Giant planets like Jupiter need a large reservoir of gas to grow to full size. New observations indicate that such planetary nurseries last twice as long as previously thought.
Until now, astronomers have believed that giant gas planets, such as Jupiter and Saturn, must form in a few million years or less — quite fast in astronomical terms. On page 60 of this issue, however, Thi et al.1 report evidence to the contrary. They have detected substantial amounts of molecular hydrogen (H2) gas around three youngish nearby stars in spectroscopic measurements taken by the Infrared Space Observatory spacecraft.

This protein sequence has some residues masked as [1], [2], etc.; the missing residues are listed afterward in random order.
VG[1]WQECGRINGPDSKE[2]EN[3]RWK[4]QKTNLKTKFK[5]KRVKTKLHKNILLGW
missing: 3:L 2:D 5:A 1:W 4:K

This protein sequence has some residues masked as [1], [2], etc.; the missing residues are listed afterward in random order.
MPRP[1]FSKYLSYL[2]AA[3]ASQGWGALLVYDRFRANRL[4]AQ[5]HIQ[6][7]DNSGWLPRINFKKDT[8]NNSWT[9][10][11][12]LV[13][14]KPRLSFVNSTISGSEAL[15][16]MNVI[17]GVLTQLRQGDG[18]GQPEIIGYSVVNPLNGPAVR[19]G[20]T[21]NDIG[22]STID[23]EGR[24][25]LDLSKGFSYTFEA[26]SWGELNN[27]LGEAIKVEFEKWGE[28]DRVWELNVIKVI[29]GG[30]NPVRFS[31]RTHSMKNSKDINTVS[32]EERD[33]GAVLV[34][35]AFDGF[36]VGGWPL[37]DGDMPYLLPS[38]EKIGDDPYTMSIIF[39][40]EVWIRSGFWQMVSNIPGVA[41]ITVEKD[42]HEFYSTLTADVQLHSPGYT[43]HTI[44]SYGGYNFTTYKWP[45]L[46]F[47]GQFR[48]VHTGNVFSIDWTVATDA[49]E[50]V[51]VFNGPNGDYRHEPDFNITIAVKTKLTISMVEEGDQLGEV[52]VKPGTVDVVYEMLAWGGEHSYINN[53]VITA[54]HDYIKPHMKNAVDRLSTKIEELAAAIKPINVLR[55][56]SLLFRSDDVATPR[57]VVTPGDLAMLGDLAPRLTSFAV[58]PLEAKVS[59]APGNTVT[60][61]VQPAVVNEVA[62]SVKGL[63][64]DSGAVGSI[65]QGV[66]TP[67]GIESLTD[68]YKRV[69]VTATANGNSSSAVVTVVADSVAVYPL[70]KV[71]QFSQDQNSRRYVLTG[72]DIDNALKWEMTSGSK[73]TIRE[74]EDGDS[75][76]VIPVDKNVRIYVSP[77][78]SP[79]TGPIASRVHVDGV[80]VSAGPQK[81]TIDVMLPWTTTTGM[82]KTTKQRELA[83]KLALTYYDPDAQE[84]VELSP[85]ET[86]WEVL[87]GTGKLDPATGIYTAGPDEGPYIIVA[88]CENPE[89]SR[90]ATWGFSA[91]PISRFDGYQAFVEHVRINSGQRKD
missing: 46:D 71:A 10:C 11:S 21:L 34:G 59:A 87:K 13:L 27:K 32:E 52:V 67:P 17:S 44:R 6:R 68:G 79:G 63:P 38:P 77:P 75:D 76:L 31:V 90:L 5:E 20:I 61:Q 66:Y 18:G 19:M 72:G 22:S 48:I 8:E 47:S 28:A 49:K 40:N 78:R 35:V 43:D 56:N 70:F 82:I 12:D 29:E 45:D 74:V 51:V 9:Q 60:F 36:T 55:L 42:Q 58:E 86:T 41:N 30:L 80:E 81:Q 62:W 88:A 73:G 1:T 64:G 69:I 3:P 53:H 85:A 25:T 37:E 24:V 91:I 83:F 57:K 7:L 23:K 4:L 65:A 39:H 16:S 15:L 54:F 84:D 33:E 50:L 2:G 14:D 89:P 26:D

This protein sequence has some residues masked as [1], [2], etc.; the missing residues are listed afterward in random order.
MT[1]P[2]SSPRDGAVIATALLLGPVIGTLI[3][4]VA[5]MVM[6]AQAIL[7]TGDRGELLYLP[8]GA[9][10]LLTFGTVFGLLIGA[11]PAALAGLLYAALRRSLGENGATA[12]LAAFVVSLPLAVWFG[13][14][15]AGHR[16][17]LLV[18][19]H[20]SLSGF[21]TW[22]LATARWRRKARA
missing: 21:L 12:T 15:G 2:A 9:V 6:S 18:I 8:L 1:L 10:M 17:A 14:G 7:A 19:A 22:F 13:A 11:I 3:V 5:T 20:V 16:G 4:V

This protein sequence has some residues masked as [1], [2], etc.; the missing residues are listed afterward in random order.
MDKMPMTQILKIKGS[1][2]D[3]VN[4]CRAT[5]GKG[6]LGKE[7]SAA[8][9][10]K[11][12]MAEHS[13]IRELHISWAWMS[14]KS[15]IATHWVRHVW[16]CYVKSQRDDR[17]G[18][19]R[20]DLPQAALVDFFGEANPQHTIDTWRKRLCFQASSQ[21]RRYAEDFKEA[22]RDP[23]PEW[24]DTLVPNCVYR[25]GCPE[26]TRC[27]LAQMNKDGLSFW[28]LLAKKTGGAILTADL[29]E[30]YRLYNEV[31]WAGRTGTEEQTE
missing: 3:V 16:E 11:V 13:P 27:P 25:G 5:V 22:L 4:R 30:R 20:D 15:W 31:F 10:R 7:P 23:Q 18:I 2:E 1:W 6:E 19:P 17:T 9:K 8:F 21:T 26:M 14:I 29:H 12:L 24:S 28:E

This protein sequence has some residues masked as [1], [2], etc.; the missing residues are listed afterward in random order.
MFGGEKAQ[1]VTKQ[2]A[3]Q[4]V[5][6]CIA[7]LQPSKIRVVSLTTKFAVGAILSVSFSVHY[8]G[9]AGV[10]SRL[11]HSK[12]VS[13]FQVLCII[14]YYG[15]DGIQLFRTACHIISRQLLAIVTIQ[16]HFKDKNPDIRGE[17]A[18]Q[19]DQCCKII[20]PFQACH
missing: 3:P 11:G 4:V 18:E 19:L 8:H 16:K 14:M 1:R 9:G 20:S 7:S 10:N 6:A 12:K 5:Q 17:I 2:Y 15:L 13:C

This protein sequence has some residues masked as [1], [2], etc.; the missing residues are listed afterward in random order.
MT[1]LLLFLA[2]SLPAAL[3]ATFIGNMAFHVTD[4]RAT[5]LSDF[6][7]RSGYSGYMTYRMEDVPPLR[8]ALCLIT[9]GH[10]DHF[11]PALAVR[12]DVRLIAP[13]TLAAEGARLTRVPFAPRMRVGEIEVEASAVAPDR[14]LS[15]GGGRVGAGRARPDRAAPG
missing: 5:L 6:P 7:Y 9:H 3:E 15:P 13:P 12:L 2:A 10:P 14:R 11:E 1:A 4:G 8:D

These stars were already known to possess dust disks, so why is it surprising that they are also surrounded by molecular hydrogen, the most common of all the elements, and why should anyone not specializing in stellar environments care? We care because hydrogen is the main ingredient needed to make the giant planets in our own Solar System, and its discovery around other stars means that giant-planet formation may be more common than previously thought. The result is surprising to astronomers because very little carbon monoxide gas orbits these stars. Although it is far less abundant, carbon monoxide is much easier to observe than hydrogen, and has even been detected around a very distant quasar, as described by Papadopoulos et al.2 on page 58 of this issue.